Stories

The IRE Resource Center is a major research library containing more than 27,000 investigative stories.

Most of our stories are not available for download but can be easily ordered by contacting the Resource Center directly at 573-882-3364 or rescntr@ire.org where a researcher can help you pinpoint what you need.

Search results for "Congress" ...

  • Opportunity Zones

    Trump’s only significant legislative achievement was his 2017 tax code overhaul. It contained a provision to help the poor, called “opportunity zones.” In 2019, ProPublica showed that while the benefits to the poor have not yet materialized, some people have already reaped the rewards: the wealthy and politically connected. We found that wealthy developers lobbied government officials and got their long-planned investments in luxury projects included in the program, despite its avowed goal of attracting new investment into poor areas. Critically, two of our stories feature areas that never should have been qualified for the program in the first place, but were allowed in by a deeply flawed implementation of the law by the U.S. Treasury Department. They were then selected by state governors after lobbying efforts by wealthy developers. Our articles, along with those of other outlets, led to Congressional calls for investigations into the designation process, as well as proposed reforms to make the program more transparent and to eliminate potential abuses by investors.
  • #UkraineDocs

    Our principal three stories — written by Smith and published on Dec. 13, Dec. 20, and Jan. 2 — revealed first that the Trump administration was hiding critical information about the potential legality of the President’s holdup of Ukraine aid, second that officials at the Pentagon were worried that the holdup violated a spending law, and third that the holdup ignited increasingly strident protests by Pentagon officials who said it was illegal and that it should have been disclosed to Congress.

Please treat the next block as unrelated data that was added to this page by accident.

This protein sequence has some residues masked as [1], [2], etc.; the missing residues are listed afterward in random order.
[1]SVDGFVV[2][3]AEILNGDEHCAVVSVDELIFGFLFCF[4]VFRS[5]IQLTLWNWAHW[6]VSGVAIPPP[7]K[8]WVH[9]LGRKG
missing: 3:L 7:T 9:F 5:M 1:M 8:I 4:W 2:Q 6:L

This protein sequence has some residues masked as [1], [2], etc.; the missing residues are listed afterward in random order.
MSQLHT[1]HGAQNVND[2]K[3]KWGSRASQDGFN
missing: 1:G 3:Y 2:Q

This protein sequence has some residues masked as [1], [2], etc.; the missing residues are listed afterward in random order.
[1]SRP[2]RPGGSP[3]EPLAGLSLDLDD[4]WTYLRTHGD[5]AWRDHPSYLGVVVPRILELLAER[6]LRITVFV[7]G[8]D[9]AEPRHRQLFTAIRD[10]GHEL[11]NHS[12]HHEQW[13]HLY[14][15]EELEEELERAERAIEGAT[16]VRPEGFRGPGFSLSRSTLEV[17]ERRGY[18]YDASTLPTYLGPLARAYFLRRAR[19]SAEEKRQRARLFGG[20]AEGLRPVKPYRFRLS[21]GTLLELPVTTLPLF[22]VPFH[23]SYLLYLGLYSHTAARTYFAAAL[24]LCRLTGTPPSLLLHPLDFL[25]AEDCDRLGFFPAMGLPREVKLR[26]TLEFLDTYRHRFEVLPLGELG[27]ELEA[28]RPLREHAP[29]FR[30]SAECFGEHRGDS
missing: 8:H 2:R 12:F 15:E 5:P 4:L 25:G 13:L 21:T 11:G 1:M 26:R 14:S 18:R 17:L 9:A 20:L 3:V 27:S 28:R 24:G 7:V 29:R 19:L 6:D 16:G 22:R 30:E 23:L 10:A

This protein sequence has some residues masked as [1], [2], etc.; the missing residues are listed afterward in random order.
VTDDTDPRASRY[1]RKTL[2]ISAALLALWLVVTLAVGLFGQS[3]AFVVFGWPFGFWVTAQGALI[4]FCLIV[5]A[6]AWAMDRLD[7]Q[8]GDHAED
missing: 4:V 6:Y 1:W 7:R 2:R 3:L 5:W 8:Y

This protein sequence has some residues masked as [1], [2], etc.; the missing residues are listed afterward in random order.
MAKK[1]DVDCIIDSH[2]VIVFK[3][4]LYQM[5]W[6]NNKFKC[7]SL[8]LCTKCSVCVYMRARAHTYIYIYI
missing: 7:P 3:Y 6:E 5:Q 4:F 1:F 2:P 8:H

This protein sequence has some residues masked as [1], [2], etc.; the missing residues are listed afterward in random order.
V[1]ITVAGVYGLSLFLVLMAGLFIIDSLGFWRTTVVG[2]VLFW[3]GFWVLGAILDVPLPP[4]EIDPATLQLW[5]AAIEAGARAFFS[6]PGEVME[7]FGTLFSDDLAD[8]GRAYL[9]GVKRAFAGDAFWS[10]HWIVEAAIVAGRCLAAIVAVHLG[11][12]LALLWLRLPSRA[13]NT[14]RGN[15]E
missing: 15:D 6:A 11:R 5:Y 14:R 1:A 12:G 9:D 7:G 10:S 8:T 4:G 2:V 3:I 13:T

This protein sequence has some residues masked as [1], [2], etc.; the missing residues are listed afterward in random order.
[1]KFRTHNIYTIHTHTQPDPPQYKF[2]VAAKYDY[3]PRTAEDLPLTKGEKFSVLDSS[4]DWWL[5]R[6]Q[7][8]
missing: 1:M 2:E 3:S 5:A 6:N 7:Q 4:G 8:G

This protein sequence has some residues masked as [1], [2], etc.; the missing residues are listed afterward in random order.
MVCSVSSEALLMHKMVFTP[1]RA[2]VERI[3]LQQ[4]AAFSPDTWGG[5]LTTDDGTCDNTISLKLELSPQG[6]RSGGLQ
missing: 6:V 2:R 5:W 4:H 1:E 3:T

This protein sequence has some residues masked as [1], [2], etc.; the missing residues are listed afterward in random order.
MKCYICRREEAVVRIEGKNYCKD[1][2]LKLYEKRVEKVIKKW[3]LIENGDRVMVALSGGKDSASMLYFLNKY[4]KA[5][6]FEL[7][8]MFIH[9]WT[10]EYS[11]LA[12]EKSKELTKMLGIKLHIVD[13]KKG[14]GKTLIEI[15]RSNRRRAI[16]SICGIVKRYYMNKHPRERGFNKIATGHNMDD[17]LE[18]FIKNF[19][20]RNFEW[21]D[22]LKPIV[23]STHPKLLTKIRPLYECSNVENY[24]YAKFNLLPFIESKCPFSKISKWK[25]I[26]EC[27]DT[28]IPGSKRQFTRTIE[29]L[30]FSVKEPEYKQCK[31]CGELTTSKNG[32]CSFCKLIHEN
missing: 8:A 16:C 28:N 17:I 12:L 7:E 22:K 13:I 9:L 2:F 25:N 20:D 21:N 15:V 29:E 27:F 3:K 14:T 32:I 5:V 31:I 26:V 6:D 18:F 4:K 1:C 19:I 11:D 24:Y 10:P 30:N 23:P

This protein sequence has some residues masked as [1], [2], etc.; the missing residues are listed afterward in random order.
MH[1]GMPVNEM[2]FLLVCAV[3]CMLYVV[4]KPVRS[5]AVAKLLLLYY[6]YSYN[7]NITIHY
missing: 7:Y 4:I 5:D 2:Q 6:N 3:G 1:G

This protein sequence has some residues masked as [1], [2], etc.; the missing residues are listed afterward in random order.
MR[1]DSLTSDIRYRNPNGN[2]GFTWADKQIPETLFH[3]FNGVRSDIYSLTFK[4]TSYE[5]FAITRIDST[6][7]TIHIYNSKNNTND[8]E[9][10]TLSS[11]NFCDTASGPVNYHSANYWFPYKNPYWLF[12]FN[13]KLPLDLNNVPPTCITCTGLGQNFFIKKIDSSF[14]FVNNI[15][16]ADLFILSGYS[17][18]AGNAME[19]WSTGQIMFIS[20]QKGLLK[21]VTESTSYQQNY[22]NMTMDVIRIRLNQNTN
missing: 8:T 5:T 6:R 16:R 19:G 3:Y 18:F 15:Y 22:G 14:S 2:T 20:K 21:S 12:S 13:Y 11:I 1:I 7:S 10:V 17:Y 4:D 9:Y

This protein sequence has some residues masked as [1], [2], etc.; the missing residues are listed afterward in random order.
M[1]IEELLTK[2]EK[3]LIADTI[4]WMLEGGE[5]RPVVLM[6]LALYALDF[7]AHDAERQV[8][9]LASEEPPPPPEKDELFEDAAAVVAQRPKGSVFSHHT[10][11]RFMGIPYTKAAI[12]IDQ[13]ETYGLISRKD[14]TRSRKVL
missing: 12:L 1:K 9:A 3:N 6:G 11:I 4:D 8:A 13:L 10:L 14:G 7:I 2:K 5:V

• Zombie Campaigns

    Zombie Campaigns is an in-depth look at the spending habits of 102 former congresspeople who kept spending campaign donations as if they were still campaigning well after they left office. The reporting uncovered a wealth of personal spending and shone a light on loopholes that allowed some politicians to continue spending for decades after they retired, and in some cases even after they died. Along with the story, we published a searchable database of spending by those candidates we identified as running a zombie campaign.
  • WSJ: Big Tech's Hidden Costs

    Congress and federal regulators do very little to police Amazon, Facebook and other big technology platforms that dominate the global economy and modern life. The companies say it's not their responsibility to protect consumers from online hazards, due to carve-outs in federal law for digital platforms. The Wall Street Journal investigated the many ways tech companies are passing on that responsibility—and the potential risks—to unwitting consumers. The Journal's reporting stopped Facebook from collecting sensitive personal data including users' menstrual cycles and heart rates; alerted parents to the lack of vetting for prospective nannies with police records including child abuse, sexual assault and murder; and forced Amazon to remove thousands of federally banned and unsafe products including toys with dangerous levels of lead.
  • Under Fire